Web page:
More than three times as many people are infected with the tropical disease dengue fever annually than world health officials expected, researchers said Sunday.
The figures, based on years of research, show how quickly the mosquito-born viral disease is spreading.
The World Health Organization estimated that there were 50-100 cases of dengue fever, also known as "break-bone fever," every year.
But the new figures from the University of Oxford in England put the number of severe cases at 96 million annually and the number of mild or asymptomatic cases at 300 million.
The high number of asymptomatic cases shows just how far the disease has spread. People who have been infected with the virus once, even if they don't show any symptoms, are far more likely to contract the infection again more severely.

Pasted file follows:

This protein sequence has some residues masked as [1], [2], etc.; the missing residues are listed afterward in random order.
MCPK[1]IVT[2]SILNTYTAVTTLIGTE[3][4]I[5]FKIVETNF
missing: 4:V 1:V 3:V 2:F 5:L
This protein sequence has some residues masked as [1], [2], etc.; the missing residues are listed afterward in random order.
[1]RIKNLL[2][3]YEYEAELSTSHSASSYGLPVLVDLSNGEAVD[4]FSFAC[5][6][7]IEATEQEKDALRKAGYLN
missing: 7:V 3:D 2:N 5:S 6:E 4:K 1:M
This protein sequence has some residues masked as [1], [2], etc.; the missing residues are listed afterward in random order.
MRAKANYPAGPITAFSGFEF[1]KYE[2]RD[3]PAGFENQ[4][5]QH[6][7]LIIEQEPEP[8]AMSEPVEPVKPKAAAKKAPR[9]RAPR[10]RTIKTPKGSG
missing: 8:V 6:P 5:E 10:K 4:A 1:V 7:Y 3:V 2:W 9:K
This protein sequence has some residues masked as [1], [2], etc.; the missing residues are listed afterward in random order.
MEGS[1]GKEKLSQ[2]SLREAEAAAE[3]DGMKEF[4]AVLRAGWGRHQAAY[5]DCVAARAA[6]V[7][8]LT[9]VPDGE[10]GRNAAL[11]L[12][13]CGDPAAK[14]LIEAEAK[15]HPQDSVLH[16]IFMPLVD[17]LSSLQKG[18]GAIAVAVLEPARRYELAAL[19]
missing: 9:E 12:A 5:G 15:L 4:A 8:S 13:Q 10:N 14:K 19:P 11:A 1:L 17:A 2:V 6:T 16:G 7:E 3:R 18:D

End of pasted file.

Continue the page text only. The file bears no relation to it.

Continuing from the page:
"The asymptomatic patients, in terms of the future burden of disease, are a very important contributor," Jeremy Farrar, director of Oxford University's tropical disease research unit in Vietnam and one of the study authors told Reuters.
The WHO, which was not involved in the study, said the new figures aren't surprising.
"We fully agree the spectrum of dengue is very wide and there was every chance we were missing cases," Raman Velayudhan, the agency’s global dengue coordinator told the Associated Press.
Like malaria, dengue fever is passed from person to person by infected mosquitos. There are no vaccinations to prevent contracting dengue and it is difficult to treat.
The virus causes a high fever, rash and severe joint and muscle pain.
According to the World Health Organization, dengue fever kills about 12,000 people, mostly children, each year.
The study was published online Sunday in the journal Nature.